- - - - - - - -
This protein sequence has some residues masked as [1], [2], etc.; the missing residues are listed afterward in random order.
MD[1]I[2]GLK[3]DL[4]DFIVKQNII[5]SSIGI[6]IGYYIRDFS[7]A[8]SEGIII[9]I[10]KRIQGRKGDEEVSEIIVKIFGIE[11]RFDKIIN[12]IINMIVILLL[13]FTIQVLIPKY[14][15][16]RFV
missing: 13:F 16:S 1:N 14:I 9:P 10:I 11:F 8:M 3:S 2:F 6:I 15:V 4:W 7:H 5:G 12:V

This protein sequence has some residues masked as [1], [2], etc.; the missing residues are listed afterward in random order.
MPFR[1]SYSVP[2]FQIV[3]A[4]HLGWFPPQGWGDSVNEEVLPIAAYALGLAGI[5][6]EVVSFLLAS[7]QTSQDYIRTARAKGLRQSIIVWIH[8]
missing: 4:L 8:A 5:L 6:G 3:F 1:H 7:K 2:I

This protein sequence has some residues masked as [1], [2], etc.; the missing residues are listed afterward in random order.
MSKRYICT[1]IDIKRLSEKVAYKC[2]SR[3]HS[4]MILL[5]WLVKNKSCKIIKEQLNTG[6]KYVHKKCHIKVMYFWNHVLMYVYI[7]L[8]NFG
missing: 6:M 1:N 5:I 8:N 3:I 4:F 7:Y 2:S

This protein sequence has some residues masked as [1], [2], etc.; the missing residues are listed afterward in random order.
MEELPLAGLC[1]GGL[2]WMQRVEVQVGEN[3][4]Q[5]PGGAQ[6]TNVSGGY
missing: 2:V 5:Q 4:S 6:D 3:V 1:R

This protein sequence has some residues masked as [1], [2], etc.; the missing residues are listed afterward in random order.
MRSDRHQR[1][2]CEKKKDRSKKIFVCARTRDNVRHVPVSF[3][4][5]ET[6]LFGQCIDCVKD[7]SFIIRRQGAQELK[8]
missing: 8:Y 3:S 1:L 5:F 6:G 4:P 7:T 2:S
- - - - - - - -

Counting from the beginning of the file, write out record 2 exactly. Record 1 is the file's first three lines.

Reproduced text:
This protein sequence has some residues masked as [1], [2], etc.; the missing residues are listed afterward in random order.
MPFR[1]SYSVP[2]FQIV[3]A[4]HLGWFPPQGWGDSVNEEVLPIAAYALGLAGI[5][6]EVVSFLLAS[7]QTSQDYIRTARAKGLRQSIIVWIH[8]
missing: 4:L 8:A 5:L 6:G 3:F 1:H 7:K 2:I